As the case always is at gigs, it takes a few songs for the sound to be just right, and unfortunately this affected the first couple of songs for first band on, Farewell Singapore. However, I can’t fault the Elgin bunch and their set went from strength to strength. Lots of movement on stage from both lead vocalist Becky Addison and guitarist Jon Arbuthnott fitted in with the genre of music nicely. These rocky pop-punk tunes have an instrumental-esque edge and are teamed with neat harmonies throughout.
The second female-fronted band of the night was Blue Sky Archives. An elegant start to the set saw high-end lead guitar co-inhabiting seamlessly with Lauren Mayberry’s stunning vocals. Blue Sky Archives are a beautifully quaint and tight Piano-lead pop band with masses of potential.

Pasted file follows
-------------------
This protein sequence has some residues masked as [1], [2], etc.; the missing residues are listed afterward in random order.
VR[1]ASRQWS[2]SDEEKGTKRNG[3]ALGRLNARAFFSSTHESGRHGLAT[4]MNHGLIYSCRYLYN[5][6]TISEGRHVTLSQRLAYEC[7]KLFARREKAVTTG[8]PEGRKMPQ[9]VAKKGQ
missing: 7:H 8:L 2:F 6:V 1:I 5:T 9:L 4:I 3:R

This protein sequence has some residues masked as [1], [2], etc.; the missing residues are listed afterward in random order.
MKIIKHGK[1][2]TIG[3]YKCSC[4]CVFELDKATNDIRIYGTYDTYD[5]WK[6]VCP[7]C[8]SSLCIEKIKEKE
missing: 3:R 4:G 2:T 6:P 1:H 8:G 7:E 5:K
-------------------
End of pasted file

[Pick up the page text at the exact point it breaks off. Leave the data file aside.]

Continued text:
The Saxophone isn’t your typical addition to a rock band but Skippy Dyes, who were third on, don’t give a fuck. They combine a variety of genres and it isn’t often that you see a band and think not one of the members is expendable – all four have their own personality and bring something special to the band as a whole. Saxophone player, Scott Murphy, steals the show and his melodies flow boldly but elegantly with the rest of the band. I urge you to see this group live and not to base your opinion solely on recordings – they simply don’t do this band justice yet.
Having not played a show in Glasgow for many months, expectations for Penguins Kill Polar Bears were high. One by one the lads climbed the narrow staircase to the stage to what I’m pretty sure was Telstar by The Tornados.
The band performed a mixture of tracks from the Dawn and Vessels and Veins EP’s and aired some new material, with the crowd loving every minute. Skippy Dyes were a hard act to follow sound-wise but the Penguins managed to blow the venue apart.
On a night that was pretty competitive for gigs, Cut Loose Promotions did a sterling job of reeling in the music fans for a packed out night in a great venue with four great bands.
Review by Heather Fraser